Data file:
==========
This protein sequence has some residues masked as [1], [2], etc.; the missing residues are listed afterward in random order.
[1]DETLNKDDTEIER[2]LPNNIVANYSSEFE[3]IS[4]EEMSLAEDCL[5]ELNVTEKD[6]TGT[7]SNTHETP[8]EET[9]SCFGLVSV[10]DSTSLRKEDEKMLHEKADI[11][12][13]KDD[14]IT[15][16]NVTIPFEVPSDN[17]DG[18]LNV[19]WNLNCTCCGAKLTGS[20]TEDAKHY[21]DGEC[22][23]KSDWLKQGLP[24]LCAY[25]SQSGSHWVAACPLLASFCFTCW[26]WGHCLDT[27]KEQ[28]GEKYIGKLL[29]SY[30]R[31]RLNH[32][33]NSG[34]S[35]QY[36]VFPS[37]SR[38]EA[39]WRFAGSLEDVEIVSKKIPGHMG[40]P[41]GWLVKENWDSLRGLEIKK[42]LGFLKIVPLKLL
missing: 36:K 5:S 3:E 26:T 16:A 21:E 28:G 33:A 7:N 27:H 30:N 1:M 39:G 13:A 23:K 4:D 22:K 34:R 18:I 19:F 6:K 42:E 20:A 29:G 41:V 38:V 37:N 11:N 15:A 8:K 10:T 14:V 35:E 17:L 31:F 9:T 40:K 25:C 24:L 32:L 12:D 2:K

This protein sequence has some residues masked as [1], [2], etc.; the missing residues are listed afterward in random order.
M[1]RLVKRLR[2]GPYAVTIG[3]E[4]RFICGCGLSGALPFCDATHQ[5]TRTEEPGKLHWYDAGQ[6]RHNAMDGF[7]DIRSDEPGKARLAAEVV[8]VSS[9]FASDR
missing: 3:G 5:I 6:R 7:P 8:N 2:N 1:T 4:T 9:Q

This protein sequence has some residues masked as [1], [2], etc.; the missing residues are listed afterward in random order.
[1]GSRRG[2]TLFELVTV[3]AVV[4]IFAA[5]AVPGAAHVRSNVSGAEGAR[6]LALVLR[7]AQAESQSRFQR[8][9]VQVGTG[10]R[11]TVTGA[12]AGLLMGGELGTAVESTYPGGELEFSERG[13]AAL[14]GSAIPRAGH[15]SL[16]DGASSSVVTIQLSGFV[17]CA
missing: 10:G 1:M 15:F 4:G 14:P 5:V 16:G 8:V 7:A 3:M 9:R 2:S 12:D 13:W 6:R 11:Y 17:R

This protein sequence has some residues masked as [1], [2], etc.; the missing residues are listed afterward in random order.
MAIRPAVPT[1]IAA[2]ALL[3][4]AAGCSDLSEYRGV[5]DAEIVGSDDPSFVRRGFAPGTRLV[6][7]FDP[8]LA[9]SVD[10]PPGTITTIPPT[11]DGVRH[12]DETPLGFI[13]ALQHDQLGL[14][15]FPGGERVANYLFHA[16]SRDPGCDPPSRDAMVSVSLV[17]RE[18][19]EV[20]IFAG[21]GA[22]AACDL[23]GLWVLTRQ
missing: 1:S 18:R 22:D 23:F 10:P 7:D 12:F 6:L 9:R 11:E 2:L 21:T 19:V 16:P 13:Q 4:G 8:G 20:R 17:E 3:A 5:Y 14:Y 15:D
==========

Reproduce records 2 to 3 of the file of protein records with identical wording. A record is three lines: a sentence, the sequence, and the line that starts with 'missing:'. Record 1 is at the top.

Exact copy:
This protein sequence has some residues masked as [1], [2], etc.; the missing residues are listed afterward in random order.
M[1]RLVKRLR[2]GPYAVTIG[3]E[4]RFICGCGLSGALPFCDATHQ[5]TRTEEPGKLHWYDAGQ[6]RHNAMDGF[7]DIRSDEPGKARLAAEVV[8]VSS[9]FASDR
missing: 3:G 5:I 6:R 7:P 8:N 2:N 1:T 4:T 9:Q

This protein sequence has some residues masked as [1], [2], etc.; the missing residues are listed afterward in random order.
[1]GSRRG[2]TLFELVTV[3]AVV[4]IFAA[5]AVPGAAHVRSNVSGAEGAR[6]LALVLR[7]AQAESQSRFQR[8][9]VQVGTG[10]R[11]TVTGA[12]AGLLMGGELGTAVESTYPGGELEFSERG[13]AAL[14]GSAIPRAGH[15]SL[16]DGASSSVVTIQLSGFV[17]CA
missing: 10:G 1:M 15:F 4:G 14:P 5:V 16:G 8:V 7:A 3:M 9:R 2:S 12:D 13:W 6:R 11:Y 17:R